Vignetted, 14 x 11 cm
The full title is a quotation intended to demonstrate Tilly's penchant for translating adult language and behaviour into babytalk: "'Did its mothers make it up a beds, then!' cried Miss Slowboy to the Baby; 'and did its hair grow brown and curly when its caps was lifted off, and frighten it, a precious pets, a sitting by the fires!'" This third illustration for the Household Edition of Dickens's The Cricket on the Hearth thus depicts the foundling Tilly Slowboy rocking the Peerybingles' infant in the "nursing chair" in "Chirp the First."
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Scanned image and text by Philip V. Allingham
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Barnard's notion of Tilly compared to those of E. A. Abbey and John Leech
Barnard's illustration of Tilly rocking the Peerybingles' baby in the nursing chair distinguishes her from a mere "natural" (a person of low intellect) or "cony" (a country bumpkin) and individualises her in a realistic manner so different from the cartoon figure of the 1845 first edition of the novella. While E. A. Abbey in the American Household Edition two years earlier communicated the odd-looking adolescent's fascination with the "precious" infant, Barnard extended his sympathy to the young nurse from the foundling home, making her gangly and awkward but also animated by utter devotion to her charge. As with so many of the Dickens characters that Barnard inherited from Dickens's original illustrators, with the aptly named Tilly Slowly Barnard takes a grotesque or whimsical, one-dimensional comic figure and renders her worthy of the readers' sympathy. As the preface to the 1908 Chapman and Hall anthology of the Household Edition's illustrations describes Barnard's creative process:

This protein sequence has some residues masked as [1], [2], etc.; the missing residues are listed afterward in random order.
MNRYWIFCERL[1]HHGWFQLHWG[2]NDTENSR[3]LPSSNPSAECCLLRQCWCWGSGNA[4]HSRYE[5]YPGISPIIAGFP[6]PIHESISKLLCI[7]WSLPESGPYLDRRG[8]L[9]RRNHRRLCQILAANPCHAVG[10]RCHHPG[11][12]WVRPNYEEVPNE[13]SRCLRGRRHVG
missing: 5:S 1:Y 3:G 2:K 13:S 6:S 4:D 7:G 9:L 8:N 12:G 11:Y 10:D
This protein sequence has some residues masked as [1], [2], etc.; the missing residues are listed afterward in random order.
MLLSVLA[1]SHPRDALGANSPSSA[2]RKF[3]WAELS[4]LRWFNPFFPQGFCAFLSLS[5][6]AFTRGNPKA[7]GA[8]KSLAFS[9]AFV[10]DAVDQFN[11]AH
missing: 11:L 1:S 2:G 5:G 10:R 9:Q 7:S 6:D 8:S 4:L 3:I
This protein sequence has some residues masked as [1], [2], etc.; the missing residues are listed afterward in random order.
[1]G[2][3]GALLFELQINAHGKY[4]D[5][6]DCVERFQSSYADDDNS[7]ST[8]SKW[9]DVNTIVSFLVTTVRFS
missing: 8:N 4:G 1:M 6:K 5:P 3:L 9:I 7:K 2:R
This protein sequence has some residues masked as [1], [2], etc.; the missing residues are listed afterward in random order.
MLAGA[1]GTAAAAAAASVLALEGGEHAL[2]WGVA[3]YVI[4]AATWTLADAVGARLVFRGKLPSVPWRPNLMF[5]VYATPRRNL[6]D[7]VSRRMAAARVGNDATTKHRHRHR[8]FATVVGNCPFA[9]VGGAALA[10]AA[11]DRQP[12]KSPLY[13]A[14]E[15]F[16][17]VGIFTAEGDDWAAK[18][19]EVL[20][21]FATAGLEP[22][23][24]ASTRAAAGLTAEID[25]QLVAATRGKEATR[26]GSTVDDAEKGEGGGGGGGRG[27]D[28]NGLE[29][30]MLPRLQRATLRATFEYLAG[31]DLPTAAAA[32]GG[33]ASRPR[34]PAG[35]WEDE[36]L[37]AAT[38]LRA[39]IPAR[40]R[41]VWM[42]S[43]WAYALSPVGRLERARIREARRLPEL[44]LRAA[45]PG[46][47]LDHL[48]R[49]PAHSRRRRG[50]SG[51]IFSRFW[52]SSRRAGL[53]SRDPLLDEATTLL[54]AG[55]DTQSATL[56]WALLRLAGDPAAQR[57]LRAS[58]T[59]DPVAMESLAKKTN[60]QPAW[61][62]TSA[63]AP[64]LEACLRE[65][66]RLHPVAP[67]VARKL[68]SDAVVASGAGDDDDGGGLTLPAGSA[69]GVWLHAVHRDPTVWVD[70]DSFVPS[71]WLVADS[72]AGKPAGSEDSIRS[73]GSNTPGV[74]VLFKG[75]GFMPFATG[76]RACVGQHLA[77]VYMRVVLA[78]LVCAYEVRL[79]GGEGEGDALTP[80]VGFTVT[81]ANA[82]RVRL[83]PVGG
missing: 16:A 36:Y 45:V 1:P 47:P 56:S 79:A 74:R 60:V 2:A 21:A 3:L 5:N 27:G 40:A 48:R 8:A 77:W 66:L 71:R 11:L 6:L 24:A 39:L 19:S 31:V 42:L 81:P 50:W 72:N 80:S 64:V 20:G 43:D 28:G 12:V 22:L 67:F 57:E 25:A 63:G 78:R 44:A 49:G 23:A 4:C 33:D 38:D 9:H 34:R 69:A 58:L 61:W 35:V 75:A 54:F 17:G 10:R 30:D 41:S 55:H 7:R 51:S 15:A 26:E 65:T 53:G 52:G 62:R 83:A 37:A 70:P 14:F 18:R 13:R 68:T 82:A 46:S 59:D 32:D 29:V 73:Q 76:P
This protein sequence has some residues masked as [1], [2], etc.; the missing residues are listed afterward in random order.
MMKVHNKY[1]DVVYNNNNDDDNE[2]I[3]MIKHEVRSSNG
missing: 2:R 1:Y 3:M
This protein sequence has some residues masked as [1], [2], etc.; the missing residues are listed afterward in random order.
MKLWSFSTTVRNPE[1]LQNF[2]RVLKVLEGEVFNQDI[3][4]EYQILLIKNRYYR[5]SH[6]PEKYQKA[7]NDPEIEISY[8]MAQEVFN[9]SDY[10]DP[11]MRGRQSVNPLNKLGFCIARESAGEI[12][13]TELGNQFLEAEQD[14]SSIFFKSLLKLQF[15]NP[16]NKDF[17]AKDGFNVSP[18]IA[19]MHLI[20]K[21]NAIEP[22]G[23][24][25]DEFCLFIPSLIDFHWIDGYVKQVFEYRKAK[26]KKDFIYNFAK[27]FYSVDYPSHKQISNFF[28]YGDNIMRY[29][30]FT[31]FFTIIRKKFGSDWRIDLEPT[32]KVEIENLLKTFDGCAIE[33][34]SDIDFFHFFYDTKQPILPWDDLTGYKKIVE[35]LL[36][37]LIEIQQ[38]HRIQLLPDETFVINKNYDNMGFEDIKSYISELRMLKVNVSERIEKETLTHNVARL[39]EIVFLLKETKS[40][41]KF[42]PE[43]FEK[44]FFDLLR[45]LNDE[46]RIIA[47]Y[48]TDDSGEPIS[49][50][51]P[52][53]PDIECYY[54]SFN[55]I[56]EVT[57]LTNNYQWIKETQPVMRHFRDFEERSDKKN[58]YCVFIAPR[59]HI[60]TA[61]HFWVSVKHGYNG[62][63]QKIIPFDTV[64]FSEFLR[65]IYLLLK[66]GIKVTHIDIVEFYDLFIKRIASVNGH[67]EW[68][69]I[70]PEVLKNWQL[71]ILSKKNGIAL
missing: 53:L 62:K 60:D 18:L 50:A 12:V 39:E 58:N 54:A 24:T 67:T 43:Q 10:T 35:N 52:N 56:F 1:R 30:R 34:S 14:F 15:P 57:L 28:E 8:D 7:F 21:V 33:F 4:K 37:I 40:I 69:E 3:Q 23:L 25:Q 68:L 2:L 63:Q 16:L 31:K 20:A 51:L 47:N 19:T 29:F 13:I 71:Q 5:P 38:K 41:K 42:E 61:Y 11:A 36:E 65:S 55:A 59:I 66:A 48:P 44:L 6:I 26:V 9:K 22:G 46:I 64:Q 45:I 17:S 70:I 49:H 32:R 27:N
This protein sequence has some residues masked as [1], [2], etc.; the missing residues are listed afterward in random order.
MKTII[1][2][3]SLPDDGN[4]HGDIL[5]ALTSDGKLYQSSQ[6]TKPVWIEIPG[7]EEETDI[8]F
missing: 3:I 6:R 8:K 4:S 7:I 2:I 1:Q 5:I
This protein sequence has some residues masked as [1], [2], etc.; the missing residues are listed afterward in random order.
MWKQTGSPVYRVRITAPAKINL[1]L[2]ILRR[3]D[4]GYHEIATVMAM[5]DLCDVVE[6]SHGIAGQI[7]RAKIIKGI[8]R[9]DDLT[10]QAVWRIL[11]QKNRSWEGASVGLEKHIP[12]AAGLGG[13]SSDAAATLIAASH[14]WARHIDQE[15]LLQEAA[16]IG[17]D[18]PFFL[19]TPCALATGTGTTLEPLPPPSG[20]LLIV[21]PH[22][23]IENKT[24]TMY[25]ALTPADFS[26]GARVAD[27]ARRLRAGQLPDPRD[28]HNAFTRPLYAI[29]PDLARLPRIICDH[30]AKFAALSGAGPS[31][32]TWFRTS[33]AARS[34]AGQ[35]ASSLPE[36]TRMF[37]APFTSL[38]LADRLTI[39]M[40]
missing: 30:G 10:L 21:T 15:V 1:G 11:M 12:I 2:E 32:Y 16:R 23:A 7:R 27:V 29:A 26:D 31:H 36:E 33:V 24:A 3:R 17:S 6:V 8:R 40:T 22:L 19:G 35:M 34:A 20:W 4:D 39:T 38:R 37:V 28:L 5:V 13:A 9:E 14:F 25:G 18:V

Barnard seemed destined by nature to illustrate Dickens; the spirit of "Boz" ran again in his veins. And nothing in his work is more impressively ingenious than the skill with which he took the types already created by his predecessors, preserved [x/xi] their characteristics, so that each was unmistakably himself, and yet by the illuminating touch of genius transferred them every one from the realm of caricature to that of portraiture. [pp. x-xi]
Barnard's approach, in other words, differs markedly from those of Punch cartoonist John Leech in the 1845 Bradbury & Evans edition in that he completely abandons caricature in favour character study. Whereas the first edition begins with an ornamental title-page and frontispiece establishing the motif of the domestic hearth and the fairy dimension of the story, the Chapman and Hall Household Edition focuses on the Peerybingles as a family unit — including the mentally slow but utterly faithful nursemaid.